The centre-left CHP and the extreme-right MHP, the two parties that channel most of the secular vote, believe that two of the reforms will give the government excessive influence over the judiciary. They campaigned for a ‘no’ vote, accusing the AKP of trying to seize control of the judiciary –a bastion of Kemalism which has been at loggerheads with the government ever since it came to power– as part of a back-door Islamist coup. The AKP narrowly escaped closure by the constitutional court in 2008 for allegedly undermining the secular constitution after parliament approved constitutional amendments, which paved the way for women to be allowed to wear the Islamic headscarf in universities.This case followed the AKP winning 47% of the vote on an 84% turnout in the 2007 general election, which was called early to resolve the stand-off between secularists and Islamists over the choice of the next President (see Figure 1). The army tried unsuccessfully to stop Abdullah Gul, then the AKP Foreign Minister, from becoming President, on the grounds that he was not sufficiently secular (his wife wears the Muslim headscarf).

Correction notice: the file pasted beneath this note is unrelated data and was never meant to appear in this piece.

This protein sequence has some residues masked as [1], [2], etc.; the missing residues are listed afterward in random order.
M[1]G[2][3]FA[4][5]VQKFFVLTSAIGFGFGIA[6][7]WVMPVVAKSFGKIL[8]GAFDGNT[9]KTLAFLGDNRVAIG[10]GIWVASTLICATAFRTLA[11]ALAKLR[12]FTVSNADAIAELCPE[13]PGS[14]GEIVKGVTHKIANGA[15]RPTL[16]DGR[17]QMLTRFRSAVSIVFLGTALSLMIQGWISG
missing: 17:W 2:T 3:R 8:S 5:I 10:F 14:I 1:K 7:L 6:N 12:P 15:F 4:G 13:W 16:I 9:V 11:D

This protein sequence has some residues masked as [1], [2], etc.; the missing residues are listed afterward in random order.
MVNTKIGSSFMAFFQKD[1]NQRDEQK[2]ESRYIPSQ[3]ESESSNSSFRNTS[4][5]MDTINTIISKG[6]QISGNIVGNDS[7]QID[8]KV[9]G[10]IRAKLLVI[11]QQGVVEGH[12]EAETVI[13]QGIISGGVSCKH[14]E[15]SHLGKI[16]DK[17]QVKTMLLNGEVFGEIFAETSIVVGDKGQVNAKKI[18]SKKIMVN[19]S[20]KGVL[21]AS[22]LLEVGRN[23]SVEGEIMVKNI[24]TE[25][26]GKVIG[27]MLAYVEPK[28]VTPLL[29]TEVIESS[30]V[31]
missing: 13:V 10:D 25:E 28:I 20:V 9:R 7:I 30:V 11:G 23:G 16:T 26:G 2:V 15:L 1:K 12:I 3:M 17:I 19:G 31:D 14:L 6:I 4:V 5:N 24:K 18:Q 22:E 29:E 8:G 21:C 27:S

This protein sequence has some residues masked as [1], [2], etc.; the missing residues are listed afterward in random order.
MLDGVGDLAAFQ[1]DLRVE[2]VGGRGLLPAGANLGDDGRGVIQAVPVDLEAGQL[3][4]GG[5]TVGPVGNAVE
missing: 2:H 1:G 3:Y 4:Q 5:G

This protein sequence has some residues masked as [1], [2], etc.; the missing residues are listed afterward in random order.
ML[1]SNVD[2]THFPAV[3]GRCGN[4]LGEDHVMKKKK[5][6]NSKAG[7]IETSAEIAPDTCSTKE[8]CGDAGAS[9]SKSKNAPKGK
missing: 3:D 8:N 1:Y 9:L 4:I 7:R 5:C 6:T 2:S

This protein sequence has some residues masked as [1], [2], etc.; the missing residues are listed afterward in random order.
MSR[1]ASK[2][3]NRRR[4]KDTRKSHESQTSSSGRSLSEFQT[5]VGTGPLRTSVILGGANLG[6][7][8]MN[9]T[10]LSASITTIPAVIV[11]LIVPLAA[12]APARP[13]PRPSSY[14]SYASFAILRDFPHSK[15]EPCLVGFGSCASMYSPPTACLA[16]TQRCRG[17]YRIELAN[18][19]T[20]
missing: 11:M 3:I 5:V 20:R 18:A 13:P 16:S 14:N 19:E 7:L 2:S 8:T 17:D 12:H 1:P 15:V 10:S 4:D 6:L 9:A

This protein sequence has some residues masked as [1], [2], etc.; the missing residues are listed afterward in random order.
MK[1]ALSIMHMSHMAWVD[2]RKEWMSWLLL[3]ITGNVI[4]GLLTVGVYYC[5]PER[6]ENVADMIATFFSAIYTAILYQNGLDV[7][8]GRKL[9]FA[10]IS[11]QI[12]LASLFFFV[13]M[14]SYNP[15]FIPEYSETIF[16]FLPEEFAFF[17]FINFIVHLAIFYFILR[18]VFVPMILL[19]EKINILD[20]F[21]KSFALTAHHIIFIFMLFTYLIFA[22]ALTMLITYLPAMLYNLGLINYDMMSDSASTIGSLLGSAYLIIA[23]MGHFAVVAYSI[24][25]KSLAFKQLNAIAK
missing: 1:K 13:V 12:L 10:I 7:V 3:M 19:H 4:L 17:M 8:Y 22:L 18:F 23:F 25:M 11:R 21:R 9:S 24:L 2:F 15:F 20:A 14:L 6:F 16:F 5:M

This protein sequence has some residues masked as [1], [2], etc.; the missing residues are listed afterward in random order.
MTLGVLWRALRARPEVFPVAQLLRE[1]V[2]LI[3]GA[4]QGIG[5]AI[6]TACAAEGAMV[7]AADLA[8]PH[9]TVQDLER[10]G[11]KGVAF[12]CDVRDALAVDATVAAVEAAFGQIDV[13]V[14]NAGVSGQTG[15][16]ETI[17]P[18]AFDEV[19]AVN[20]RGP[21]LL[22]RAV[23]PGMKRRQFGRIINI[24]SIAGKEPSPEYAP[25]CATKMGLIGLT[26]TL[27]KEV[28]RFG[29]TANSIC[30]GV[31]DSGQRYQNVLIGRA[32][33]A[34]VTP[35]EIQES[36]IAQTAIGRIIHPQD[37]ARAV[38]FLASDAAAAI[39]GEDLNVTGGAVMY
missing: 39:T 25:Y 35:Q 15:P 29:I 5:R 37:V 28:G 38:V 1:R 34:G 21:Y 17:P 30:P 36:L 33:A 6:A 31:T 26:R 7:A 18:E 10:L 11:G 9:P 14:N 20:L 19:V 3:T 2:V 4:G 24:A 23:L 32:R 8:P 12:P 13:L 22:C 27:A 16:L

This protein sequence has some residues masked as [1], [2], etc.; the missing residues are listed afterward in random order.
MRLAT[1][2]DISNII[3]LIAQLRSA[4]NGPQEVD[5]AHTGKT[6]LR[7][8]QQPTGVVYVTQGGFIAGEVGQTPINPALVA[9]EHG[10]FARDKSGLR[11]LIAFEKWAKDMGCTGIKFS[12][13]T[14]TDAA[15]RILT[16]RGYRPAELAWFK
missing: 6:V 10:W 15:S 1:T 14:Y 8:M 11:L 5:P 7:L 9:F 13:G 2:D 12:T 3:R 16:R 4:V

Figure 1. Elections in Turkey (% of the vote)
|2002 general||2004 local||2007 general||2009 local|
Source: Turkish Interior Ministry.
Political life has become increasingly polarised, reflected in the results of the referendum. The highest number of ‘yes’ votes came from Central Anatolia, the heartland of the AKP. The results in Istanbul (55% in favour), the largest city, and Ankara (54%), the capital, were in line with the national figure. The ‘no’ vote was strongest in coastal cities, where voters feel their westernised lifestyles are under threat from the AKP. Voters appeared to have followed their party’s line, turning the referendum into a vote of confidence in the government. Erdogan appealed to his core vote and did not reach out to his opponents, accusing them during the referendum campaign of being ‘in favour of army coups’ and even going as far as to warn that they would be ‘eliminated’.